Poetry is My Superpower: A Review of Isaiah Dunn is My Hero

41TdgcCewtL._SY346_Isaiah Dunn is My Hero
Written by Kelly J. Baptist
Published by Crown Books for Young Readers
Available August 18, 2020
Ages 8-10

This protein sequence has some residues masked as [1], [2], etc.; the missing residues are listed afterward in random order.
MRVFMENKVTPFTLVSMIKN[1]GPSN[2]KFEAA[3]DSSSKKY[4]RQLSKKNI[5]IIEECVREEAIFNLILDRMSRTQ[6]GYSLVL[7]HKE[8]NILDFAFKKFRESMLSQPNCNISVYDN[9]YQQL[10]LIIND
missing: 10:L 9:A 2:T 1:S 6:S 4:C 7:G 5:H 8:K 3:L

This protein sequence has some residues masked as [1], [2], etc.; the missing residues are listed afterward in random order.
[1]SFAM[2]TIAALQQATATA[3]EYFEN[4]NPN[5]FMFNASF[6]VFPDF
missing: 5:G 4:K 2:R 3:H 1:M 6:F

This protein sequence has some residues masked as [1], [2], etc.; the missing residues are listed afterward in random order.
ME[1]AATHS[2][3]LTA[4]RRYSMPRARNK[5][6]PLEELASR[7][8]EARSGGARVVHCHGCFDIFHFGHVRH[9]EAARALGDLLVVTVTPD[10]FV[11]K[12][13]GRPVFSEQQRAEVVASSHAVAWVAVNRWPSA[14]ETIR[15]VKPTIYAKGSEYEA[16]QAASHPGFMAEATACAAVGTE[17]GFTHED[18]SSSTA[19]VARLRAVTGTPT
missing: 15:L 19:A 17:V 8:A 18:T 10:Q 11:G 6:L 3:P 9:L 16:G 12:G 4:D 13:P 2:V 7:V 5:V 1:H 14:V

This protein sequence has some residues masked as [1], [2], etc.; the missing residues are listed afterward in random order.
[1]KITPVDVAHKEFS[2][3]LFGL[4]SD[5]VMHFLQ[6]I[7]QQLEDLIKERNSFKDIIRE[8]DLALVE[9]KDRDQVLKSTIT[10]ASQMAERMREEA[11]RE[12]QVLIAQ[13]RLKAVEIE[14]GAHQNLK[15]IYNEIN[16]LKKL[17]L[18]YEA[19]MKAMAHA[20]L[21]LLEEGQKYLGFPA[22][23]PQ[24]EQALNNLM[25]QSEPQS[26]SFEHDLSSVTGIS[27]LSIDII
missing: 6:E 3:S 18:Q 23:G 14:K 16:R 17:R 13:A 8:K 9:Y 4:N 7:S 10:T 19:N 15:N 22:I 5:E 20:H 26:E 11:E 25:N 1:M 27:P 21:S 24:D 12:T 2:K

Ten-year-old Isaiah Dunn loves to write poetry. He doesn’t anymore, though, not since his father passed away. Everything is different now that his father is gone. His mother, Lisa, stopped going to work and barely talks, and his little sister Charlie keeps calling their motel room “home.” The only thing Isaiah wants to do is spend time with his best pal, Sneaky, or read his dad’s journals. They are filled with stories about Isaiah Dunn, Superhero, who gets his special powers from eating rice and beans. He feels connected to his father when reading the stories and wishes he could be a superhero himself. Things are getting more complicated, though. Isaiah keeps getting in trouble at school for reacting to his classmate Angel’s name-calling. When he and Angel get paired up for a class project, it could not get any worse. Things start to improve when a school counselor mediates between Angel and Isaiah; Angel reveals that Isaiah hurt her feelings when he made fun of her hair. Angel and Isaiah discover they have a lot in common and create a poetry business together. After losing her job, Isaiah’s mom enters a rehabilitation program; while she is away Isaiah and his sister stay at a family friend’s home.  Isaiah spends more time at the library. He comes up with an idea to have a writing room in an old storage space, and the library approves the idea. Isaiah’s mother returns home and the family celebrates the Fourth of July all together. Kelly J. Baptist’s novel explores Isaiah as a budding young poet while struggling with the loss of a parent and home insecurity. Baptist breaks up the story by days, as if writing in a journal, and populates the middle-grade novel with poetry and snippets of short stories. Baptist depicts Isaiah’s and his family’s grief as the complex entity it is. Lisa’s grief-induced alcoholism and depression are layered and multi-dimensional. Sneaky and Angel are complicated individual characters who go beyond their supporting role. While this is a book about grief, this is a hopeful novel—and a great addition to a middle-grade collection.

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